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Wagner TH, Guendelman S. Healthcare utilization among Hispanics: findings from the 1994 Minority Health Survey. The American journal of managed care. 2000 Mar 1; 6(3):355-64.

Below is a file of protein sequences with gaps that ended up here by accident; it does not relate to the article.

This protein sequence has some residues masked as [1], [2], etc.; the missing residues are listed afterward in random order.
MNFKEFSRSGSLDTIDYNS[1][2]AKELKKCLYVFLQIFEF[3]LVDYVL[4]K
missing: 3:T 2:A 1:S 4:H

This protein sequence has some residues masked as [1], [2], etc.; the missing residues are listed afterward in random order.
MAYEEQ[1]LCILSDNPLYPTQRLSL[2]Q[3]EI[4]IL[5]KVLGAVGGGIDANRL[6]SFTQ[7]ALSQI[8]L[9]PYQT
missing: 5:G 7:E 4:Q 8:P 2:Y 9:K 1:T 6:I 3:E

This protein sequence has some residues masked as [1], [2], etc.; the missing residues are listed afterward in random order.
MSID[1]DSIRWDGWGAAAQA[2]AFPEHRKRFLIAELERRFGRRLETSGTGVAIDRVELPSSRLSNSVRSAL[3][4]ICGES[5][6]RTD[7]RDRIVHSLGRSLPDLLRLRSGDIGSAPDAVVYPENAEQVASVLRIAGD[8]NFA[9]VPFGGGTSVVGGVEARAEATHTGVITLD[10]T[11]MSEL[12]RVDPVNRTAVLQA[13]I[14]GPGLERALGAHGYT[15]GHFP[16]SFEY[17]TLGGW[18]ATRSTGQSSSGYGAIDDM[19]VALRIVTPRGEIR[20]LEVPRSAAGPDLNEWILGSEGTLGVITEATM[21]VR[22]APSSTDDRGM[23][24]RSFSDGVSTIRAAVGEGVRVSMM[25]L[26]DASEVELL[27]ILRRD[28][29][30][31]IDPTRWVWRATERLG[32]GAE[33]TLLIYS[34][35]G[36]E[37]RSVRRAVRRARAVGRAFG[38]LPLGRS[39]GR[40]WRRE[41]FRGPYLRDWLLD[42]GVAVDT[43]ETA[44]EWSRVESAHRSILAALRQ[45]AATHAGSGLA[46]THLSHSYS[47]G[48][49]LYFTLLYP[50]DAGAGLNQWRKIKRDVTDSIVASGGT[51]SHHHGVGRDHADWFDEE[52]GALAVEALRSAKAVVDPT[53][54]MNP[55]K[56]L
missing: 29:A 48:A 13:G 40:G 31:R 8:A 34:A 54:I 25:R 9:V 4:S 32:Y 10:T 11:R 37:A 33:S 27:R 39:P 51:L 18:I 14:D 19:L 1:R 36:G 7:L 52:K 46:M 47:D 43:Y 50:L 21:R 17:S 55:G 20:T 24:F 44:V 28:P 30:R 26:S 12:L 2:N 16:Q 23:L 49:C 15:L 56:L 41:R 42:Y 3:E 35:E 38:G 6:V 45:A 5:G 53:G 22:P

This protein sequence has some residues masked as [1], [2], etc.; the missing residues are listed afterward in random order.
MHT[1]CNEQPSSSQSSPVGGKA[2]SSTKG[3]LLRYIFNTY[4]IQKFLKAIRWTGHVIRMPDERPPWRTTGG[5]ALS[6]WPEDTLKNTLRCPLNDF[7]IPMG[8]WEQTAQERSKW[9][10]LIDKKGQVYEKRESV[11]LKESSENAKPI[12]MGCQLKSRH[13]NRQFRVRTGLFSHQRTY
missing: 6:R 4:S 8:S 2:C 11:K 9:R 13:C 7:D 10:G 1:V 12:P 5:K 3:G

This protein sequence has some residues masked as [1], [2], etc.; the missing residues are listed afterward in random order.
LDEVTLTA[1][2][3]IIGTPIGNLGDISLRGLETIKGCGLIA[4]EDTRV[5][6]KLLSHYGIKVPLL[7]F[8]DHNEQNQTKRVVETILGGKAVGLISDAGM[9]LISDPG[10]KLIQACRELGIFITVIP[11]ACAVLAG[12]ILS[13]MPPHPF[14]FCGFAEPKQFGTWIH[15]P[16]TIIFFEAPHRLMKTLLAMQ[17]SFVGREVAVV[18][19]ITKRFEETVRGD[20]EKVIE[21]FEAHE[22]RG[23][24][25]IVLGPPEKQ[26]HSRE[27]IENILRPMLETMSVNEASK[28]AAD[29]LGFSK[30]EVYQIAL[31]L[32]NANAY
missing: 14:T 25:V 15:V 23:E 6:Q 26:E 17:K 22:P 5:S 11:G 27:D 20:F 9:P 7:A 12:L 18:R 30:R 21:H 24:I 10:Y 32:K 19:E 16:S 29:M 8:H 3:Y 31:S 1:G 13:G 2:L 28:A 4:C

OBJECTIVE: To assess the effects of health need, enabling factors, and predisposing factors on entry into any type of care, volume of care, use of emergency services, hospitalization, and receipt of preventive services. STUDY DESIGN: Multiple regression analysis with cross-sectional data. PATIENTS AND METHODS: Participants were the 1001 adults who identified themselves as Hispanic in the Commonwealth Fund Minority Health Survey; a telephone survey of noninstitutionalized persons designed to oversample minorities was conducted. RESULTS: The 3 Hispanic subpopulations had similar sociodemographic profiles and similar patterns of healthcare utilization, except that Hispanics of other national origins were more likely to use preventive care compared with Mexican Americans and Puerto Ricans. Overall, 78% of the Hispanics surveyed entered the healthcare system in the past year, making an average of 5.25 visits. After controlling for other factors, immigrants had fewer visits and were less likely to have received preventive care. A regular source of care and insurance coverage influenced entry and volume of care, but was not associated with emergency services or hospitalizations. CONCLUSIONS: Access to care for Hispanics remains a major problem, significantly affected by structural and financial factors, personal experiences with the healthcare system, and predisposing factors. Policy solutions that address the health service needs of the uninsured will largely benefit Hispanics. In addition, as managed care plans compete for contracts and become more multicultural, access to care for Hispanics, including the uninsured, may improve through market forces.